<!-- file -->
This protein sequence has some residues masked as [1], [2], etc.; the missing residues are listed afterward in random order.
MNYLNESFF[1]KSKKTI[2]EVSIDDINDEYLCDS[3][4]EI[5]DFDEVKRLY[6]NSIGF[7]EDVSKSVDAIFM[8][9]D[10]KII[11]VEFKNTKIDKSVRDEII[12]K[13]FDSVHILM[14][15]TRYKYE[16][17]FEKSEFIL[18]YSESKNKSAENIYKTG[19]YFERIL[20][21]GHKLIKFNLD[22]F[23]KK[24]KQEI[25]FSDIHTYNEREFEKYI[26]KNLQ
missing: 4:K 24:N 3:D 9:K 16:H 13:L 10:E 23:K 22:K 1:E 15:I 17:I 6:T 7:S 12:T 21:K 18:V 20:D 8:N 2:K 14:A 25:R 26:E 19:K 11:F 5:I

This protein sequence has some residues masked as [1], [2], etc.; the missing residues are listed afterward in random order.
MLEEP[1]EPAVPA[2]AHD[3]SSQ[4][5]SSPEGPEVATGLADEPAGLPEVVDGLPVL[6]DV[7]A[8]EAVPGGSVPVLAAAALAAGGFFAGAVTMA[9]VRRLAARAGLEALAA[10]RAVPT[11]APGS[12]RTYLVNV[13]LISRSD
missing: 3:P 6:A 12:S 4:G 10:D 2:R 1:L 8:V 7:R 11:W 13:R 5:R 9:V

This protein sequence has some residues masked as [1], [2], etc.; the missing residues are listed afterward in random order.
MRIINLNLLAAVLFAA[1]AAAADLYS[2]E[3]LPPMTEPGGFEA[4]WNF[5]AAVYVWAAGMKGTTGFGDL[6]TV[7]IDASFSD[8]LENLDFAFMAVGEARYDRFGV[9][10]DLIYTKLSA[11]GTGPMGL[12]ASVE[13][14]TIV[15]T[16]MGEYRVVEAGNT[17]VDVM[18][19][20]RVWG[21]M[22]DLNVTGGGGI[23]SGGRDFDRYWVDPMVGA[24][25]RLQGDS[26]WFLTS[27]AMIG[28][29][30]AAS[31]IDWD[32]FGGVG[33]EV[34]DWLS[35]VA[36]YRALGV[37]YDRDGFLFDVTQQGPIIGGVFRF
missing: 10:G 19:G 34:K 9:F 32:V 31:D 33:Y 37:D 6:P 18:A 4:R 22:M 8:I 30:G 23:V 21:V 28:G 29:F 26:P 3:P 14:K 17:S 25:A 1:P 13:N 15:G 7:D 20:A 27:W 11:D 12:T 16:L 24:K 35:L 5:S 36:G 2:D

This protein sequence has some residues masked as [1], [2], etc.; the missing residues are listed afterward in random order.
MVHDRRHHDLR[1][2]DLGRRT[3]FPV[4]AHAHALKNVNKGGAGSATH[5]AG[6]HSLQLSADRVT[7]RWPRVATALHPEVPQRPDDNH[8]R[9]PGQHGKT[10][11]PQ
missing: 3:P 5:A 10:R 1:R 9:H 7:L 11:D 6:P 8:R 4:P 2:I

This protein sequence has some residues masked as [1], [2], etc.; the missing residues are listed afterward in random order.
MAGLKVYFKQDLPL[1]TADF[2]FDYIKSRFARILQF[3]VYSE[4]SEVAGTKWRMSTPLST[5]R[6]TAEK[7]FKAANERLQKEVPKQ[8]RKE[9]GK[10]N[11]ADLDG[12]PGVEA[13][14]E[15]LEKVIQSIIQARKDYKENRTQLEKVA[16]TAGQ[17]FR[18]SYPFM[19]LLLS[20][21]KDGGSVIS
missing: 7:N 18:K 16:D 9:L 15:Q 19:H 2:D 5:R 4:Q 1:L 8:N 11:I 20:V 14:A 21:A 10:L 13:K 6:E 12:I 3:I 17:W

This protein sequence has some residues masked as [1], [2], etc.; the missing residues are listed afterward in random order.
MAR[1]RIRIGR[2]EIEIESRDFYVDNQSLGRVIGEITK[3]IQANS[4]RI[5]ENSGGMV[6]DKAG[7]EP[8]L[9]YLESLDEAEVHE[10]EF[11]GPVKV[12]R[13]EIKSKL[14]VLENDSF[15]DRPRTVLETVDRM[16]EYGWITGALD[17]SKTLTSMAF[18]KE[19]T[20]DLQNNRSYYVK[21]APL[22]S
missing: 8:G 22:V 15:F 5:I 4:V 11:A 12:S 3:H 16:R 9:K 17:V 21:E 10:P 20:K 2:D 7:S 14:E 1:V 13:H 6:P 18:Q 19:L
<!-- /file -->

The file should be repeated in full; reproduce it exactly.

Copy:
This protein sequence has some residues masked as [1], [2], etc.; the missing residues are listed afterward in random order.
MNYLNESFF[1]KSKKTI[2]EVSIDDINDEYLCDS[3][4]EI[5]DFDEVKRLY[6]NSIGF[7]EDVSKSVDAIFM[8][9]D[10]KII[11]VEFKNTKIDKSVRDEII[12]K[13]FDSVHILM[14][15]TRYKYE[16][17]FEKSEFIL[18]YSESKNKSAENIYKTG[19]YFERIL[20][21]GHKLIKFNLD[22]F[23]KK[24]KQEI[25]FSDIHTYNEREFEKYI[26]KNLQ
missing: 4:K 24:N 3:D 9:K 16:H 13:L 10:E 23:K 22:K 1:E 15:I 17:I 6:T 7:S 12:T 21:K 18:V 20:D 8:N 2:K 14:A 25:R 26:E 19:K 11:F 5:I

This protein sequence has some residues masked as [1], [2], etc.; the missing residues are listed afterward in random order.
MLEEP[1]EPAVPA[2]AHD[3]SSQ[4][5]SSPEGPEVATGLADEPAGLPEVVDGLPVL[6]DV[7]A[8]EAVPGGSVPVLAAAALAAGGFFAGAVTMA[9]VRRLAARAGLEALAA[10]RAVPT[11]APGS[12]RTYLVNV[13]LISRSD
missing: 3:P 6:A 12:S 4:G 10:D 2:R 1:L 8:V 7:R 11:W 13:R 5:R 9:V

This protein sequence has some residues masked as [1], [2], etc.; the missing residues are listed afterward in random order.
MRIINLNLLAAVLFAA[1]AAAADLYS[2]E[3]LPPMTEPGGFEA[4]WNF[5]AAVYVWAAGMKGTTGFGDL[6]TV[7]IDASFSD[8]LENLDFAFMAVGEARYDRFGV[9][10]DLIYTKLSA[11]GTGPMGL[12]ASVE[13][14]TIV[15]T[16]MGEYRVVEAGNT[17]VDVM[18][19][20]RVWG[21]M[22]DLNVTGGGGI[23]SGGRDFDRYWVDPMVGA[24][25]RLQGDS[26]WFLTS[27]AMIG[28][29][30]AAS[31]IDWD[32]FGGVG[33]EV[34]DWLS[35]VA[36]YRALGV[37]YDRDGFLFDVTQQGPIIGGVFRF
missing: 10:G 19:G 34:K 9:F 32:V 31:D 33:Y 37:D 6:P 18:A 4:R 22:M 8:I 30:G 23:V 21:V 28:G 29:F 26:P 3:P 14:K 17:S 25:A 1:P 13:N 15:G 7:D 20:A 27:W 11:D 12:T 16:L 24:K 35:L 5:S 36:G 2:D

This protein sequence has some residues masked as [1], [2], etc.; the missing residues are listed afterward in random order.
MVHDRRHHDLR[1][2]DLGRRT[3]FPV[4]AHAHALKNVNKGGAGSATH[5]AG[6]HSLQLSADRVT[7]RWPRVATALHPEVPQRPDDNH[8]R[9]PGQHGKT[10][11]PQ
missing: 3:P 5:A 10:R 1:R 9:H 7:L 11:D 6:P 8:R 4:P 2:I

This protein sequence has some residues masked as [1], [2], etc.; the missing residues are listed afterward in random order.
MAGLKVYFKQDLPL[1]TADF[2]FDYIKSRFARILQF[3]VYSE[4]SEVAGTKWRMSTPLST[5]R[6]TAEK[7]FKAANERLQKEVPKQ[8]RKE[9]GK[10]N[11]ADLDG[12]PGVEA[13][14]E[15]LEKVIQSIIQARKDYKENRTQLEKVA[16]TAGQ[17]FR[18]SYPFM[19]LLLS[20][21]KDGGSVIS
missing: 7:N 18:K 16:D 9:L 15:Q 19:H 2:D 5:R 4:Q 1:L 8:N 11:I 20:V 14:A 21:A 10:L 13:K 6:E 12:I 3:I 17:W

This protein sequence has some residues masked as [1], [2], etc.; the missing residues are listed afterward in random order.
MAR[1]RIRIGR[2]EIEIESRDFYVDNQSLGRVIGEITK[3]IQANS[4]RI[5]ENSGGMV[6]DKAG[7]EP[8]L[9]YLESLDEAEVHE[10]EF[11]GPVKV[12]R[13]EIKSKL[14]VLENDSF[15]DRPRTVLETVDRM[16]EYGWITGALD[17]SKTLTSMAF[18]KE[19]T[20]DLQNNRSYYVK[21]APL[22]S
missing: 8:G 22:V 15:F 5:I 4:V 11:A 12:S 3:H 16:R 9:K 17:V 21:E 10:P 20:K 2:D 7:S 14:E 1:V 13:H 6:P 18:Q 19:L